Dr. Goodword’s Language Blog

Catawba or Catalpa?

August 17th, 2021

Judith Hanlon sent me an interesting question today: “Is it “catalpa or “catawba”? I’ve heard both, and seen both in print (gardening or fishing references), but “catawba” isn’t in any dictionary. Should it be?”

I responded the following:

Thank you for this question. These words have fascinated me for a long, long time.

Today these are two different words, both originating in the Carolinas in Siouan languages. One of those languages is the Catawba language spoken by the Catawba indians who once inhabited an area close to the North and South Carolinas border, along the—wouldn’t you just know it?—Catawba River.

It is also the name of a reddish-yellowish grape and the wine made from it. This name probably came from one of the sources above. I’m from central North Carolina and, as a teenager, loved to climb up grape vines to the tops of trees and eat “fox grapes”, a smaller reddish-yellowish wild grape, no doubt related to the catawba. Folks in central North Carolina also grew catawba grapes commercially.

Catalpa in the English language refers to something quite different. A catalpa tree is a broad-leafed tree with seeds that look like long beans. Down South in the spring they are attacked by caterpillars that make great freshwater fishing bait. Everyone in North Carolina mispronounced this word “catawba”.

We had one on the street where I was born and my mother loved to tell this story about me as a baby. She took me in her arms one day and visited the catalpa tree which was at that time filled with catalpa worms. She took one on to her finger to show it to me up close and, according to her, I said, “Go ‘way, Worm Beard!”

These two words may have historically been the same word, since in many dialects of English the L before a consonant is pronounced like a W. That is the case in eastern Pennsylvania and New Jersey. My sons grew up pronouncing milk [miwk], help [hewp], and belt [bewt]. Still do. Caulk everywhere is pronounce [cawk].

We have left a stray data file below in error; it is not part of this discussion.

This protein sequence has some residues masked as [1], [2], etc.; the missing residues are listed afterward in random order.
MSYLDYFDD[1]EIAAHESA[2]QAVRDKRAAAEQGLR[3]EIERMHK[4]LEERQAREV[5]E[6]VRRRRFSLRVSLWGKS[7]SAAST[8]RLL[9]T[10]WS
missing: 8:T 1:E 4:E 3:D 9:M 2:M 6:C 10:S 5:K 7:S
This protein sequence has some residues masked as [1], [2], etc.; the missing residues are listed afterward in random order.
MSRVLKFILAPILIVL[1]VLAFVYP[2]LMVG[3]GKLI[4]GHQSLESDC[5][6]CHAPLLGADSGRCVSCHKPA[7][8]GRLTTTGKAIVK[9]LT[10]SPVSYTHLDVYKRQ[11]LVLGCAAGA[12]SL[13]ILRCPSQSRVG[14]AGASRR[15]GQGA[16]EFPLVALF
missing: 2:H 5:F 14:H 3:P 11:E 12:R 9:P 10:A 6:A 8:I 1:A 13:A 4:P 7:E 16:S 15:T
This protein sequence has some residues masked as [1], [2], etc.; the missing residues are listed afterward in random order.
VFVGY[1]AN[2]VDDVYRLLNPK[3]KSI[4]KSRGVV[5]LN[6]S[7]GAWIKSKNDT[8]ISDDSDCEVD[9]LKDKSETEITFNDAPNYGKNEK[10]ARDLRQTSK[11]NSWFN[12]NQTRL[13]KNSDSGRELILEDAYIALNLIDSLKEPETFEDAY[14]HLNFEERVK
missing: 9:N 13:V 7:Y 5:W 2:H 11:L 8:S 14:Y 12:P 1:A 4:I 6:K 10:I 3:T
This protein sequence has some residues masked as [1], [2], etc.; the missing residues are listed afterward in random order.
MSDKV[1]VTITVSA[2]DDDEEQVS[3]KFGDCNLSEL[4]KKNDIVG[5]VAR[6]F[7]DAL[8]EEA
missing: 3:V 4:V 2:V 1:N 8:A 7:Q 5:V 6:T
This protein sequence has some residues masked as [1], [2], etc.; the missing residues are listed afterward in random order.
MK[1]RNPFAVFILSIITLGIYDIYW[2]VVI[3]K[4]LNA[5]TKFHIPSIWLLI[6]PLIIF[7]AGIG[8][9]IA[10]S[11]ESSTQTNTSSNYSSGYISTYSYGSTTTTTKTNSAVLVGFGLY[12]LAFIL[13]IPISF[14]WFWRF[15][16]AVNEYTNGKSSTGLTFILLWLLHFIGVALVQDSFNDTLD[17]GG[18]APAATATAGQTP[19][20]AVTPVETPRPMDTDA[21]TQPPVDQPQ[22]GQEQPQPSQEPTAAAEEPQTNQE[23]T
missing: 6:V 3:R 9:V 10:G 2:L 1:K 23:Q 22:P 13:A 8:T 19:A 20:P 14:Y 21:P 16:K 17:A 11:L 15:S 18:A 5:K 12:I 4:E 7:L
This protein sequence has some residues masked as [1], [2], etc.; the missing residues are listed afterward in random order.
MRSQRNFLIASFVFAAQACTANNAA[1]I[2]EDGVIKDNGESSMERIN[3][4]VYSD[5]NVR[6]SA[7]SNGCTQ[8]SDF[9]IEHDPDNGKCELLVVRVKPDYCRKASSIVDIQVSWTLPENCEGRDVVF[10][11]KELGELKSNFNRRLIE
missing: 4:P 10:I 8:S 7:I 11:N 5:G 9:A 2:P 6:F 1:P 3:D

So, catawba and catalpa may, in fact, have originated as the same word pronounced differently in different parts of the country.

Martin Luther King Day

February 2nd, 2020

I missed Martin Luther King Day, but Jackie Strauss didn’t. Here is what she posted on her Facebook page:

“I’m very pleased to have contributed many suggestions of words to Dr. Robert Beard whose daily “What’s the Good Word?” is sent to many thousands all over the world. I am even more pleased when my suggestions are accepted by Dr. Beard, and am proud to say they have numbered many. Here’s one of them from 2016, appropriately in honor of the late Dr. Martin Luther King, Jr. on this his commemorative weekend. Thank you, Dr. Beard!”

The History of Linguistics on the Web

November 11th, 2018

I just found a relatively short, accurate history of the Internet at I found in it that I had written in 1998 “The web will be an encyclopedia of the world by the world for the world. There will be no information or knowledge that anyone needs that will not be available. The major hindrance to international and interpersonal understanding, personal and institutional enhancement, will be removed. It would take a wilder imagination than mine to predict the effect of this development on the nature of humankind.”